Spam emails can seem like a never ending tidal wave of rubbish filling up your inbox and wasting your time. You can’t stop spam completely because anyone can send you emails, but you can reduce the problem significantly through taking a number of measures outlined below.
Most email systems allow you to block messages from specific addresses or domains. Spam blocking does help but a lot of spammers change their email address frequently. Also, they often fake the email address, even making emails appear to be from your friends or yourself.
So, using a spam blocker is only part of the answer.
Spam filters work by looking not just at where email comes from, but also the content of the email. If it looks like spam, then the email is simply placed in your spam folder instead of your inbox.
If you use web mail, such as Yahoo! then you have a built in fairly good spam filter already.
Most email programs such as Outlook have a spam filter built in and usually enabled by default.
There will be a way to set how aggressive it is in the program’s settings. Exactly how this works will depend on your specific program.
Training the Spam Filter
The spam filter offered by most email services is typically fairly good.
But you can, and should, make it better. You do that by telling the service or program every time that you find spam in your inbox. Mark the email as spam and it will be moved to your spam folder.
This enables the service to refine its spam filter to get better at automatically detecting spam in the future. This could be either globally if enough other people say the same things about emails like that, or perhaps just for you if the system’s spam filter supports that level of personalization.
Keep doing that and the amount of spam that you find in your inbox should reduce over time.
One of the things that worries people is that they may lose email that is incorrectly filtered as spam.
You should check your spam folder every so often looking for email that has been mistakenly filtered as spam. But, instead of just moving that email back to your inbox, mark it as Not Spam instead.
Disposable Email Addresses
The major email providers – Yahoo, Hotmail, Gmail and so on plus specialist suppliers offer disposable email addresses. This is for cases where you only want to use an email address once or for a short period or specific to just one organisation or person. A disposable email address will forward all mail to your real address. So if you then start getting spam to that address then you simply cancel it without affecting your real email address.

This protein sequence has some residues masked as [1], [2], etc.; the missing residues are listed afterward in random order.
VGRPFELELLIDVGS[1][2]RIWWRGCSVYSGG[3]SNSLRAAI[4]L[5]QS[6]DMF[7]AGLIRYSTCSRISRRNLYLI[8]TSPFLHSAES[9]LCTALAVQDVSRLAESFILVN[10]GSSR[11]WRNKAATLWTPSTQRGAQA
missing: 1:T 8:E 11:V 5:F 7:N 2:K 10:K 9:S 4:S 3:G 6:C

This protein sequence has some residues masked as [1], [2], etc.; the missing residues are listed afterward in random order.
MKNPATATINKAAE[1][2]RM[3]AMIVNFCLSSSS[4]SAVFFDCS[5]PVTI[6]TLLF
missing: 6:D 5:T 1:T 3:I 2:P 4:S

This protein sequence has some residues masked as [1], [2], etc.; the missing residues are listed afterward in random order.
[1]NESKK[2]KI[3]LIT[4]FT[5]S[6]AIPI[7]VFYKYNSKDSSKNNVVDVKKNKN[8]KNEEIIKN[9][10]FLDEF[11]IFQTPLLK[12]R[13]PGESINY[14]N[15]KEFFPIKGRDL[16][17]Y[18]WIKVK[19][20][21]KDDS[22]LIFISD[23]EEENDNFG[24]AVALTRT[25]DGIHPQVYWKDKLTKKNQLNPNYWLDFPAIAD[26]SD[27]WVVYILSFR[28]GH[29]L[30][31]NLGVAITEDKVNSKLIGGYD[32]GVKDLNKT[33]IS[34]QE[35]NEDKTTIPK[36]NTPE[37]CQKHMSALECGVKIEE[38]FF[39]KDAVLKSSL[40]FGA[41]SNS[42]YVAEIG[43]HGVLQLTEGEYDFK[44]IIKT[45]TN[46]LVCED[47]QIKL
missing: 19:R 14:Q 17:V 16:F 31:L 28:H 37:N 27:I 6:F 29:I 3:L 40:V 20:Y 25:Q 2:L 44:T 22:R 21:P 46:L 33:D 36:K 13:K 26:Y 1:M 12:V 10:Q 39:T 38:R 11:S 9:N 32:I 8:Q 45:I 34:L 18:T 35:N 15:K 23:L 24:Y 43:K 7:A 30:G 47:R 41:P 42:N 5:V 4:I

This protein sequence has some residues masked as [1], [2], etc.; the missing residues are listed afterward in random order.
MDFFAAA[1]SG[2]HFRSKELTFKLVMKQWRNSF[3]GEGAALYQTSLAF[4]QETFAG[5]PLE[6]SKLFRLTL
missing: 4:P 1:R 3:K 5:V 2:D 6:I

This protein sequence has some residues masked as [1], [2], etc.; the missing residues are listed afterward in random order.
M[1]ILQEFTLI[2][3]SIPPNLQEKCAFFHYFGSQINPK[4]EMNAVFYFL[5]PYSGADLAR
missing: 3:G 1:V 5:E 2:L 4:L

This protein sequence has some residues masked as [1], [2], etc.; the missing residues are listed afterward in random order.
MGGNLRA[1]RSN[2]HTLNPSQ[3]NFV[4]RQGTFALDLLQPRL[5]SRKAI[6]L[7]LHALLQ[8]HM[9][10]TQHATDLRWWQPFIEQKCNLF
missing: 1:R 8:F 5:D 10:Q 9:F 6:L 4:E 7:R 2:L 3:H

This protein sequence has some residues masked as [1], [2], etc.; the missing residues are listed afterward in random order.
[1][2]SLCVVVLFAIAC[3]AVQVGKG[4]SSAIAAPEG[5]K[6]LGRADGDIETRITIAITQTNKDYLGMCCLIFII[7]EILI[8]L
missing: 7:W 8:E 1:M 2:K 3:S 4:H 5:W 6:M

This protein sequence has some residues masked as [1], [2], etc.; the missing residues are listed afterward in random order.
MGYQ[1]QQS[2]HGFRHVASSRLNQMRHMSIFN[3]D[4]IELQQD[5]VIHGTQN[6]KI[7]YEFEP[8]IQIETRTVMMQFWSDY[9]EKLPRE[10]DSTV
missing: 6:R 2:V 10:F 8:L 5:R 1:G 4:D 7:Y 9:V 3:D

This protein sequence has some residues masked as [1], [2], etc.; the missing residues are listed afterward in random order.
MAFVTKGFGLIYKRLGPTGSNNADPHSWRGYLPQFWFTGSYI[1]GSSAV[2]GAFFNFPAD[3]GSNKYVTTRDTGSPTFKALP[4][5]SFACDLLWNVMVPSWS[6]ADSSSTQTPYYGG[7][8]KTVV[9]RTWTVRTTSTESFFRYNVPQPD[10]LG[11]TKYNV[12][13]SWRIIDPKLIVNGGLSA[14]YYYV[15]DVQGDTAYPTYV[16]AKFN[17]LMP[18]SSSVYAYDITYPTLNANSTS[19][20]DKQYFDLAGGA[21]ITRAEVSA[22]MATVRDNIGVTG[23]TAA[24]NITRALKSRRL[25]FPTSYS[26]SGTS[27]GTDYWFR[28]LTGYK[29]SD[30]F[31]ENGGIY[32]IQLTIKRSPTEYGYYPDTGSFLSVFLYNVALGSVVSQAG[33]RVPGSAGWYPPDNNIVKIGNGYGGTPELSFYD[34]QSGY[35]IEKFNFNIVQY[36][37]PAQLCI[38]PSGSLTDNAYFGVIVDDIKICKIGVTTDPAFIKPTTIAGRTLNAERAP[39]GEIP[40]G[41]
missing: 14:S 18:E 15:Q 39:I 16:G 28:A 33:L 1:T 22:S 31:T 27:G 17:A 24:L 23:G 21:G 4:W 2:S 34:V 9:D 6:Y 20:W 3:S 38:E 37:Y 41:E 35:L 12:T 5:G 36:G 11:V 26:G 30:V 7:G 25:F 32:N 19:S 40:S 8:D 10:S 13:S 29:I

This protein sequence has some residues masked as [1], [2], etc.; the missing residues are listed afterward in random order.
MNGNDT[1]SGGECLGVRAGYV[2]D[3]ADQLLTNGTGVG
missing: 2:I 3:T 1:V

e.g. say there is a report I want to download but I have to supply a valid email address to get it and I know the organisation will continue to send me unwanted Marketing emails. So I use a disposable email address – get the report then cancel the disposable email address.
There are many free temporary email services available on the Internet. Some provide an address that lasts for a short time only. Others provide an alternate address that lasts until you decide to discard it. Some do not require you to register or provide your real address while others do require registration.
E.g. Guerrilla Mail - Creates temporary email addresses that last 60 minutes then delete themselves. Your real address not required.
Or Maildrop lets you instantly create a disposable address @maildrop.cc
As soon as you get spam through a disposable address, you cancel it, and all messages (and all spam) sent to the disposable address bounce back to the sender instead of your Inbox.
The Unsubscribe Link
The unsubscribe link is a legal requirement on any Marketing email, but spammers ignore the request and instead use it as a way to identify which of the millions of email addresses that they’re using actually belong to real people. Those email addresses are more valuable and as a result, they will then get more spam.
Do use unsubscribe links from reputable providers, such as people you know and mailing lists that you signed up to join.
Do not use the unsubscribe links in emails that you don’t recognize or are obviously spam.
So how do you avoid unwanted email without unsubscribing?
If the message is unsolicited then mark it as spam. Marking something as spam not only deletes the message (or puts it into your spam folder) it also teaches your email software about what you consider spam so that it can better detect and block nefarious messages in the future and adapt as the spammers change their tricks.
This not only helps you, but also everyone else too.
Replying to Spam Messages
It is very unlikely that the spammer will read your message.
1. You have confirmed to the sender that your email address is both valid and in active use.
If the sender is unscrupulous then the volume of email you receive will most likely go up, not down. Worse, now that you have validated your address the spammer can sell it to his friends. So you are probably going to hear from them too.
2. By responding to the email, you have positively confirmed that you have opened and read it and may be slightly interested in the subject matter, whether it’s getting money from a foreign prince, a penny stock tip or a diet supplement. You will get more such spam messages.
Pictures in Spam Messages
The reason that pictures are disabled by default on most spam-filtered email is that the mere act of accessing an image so that it can be displayed can tell a spammer they have a real email address. Expect more spam.
If you take the above steps then the spam in your Inbox will drop dramatically.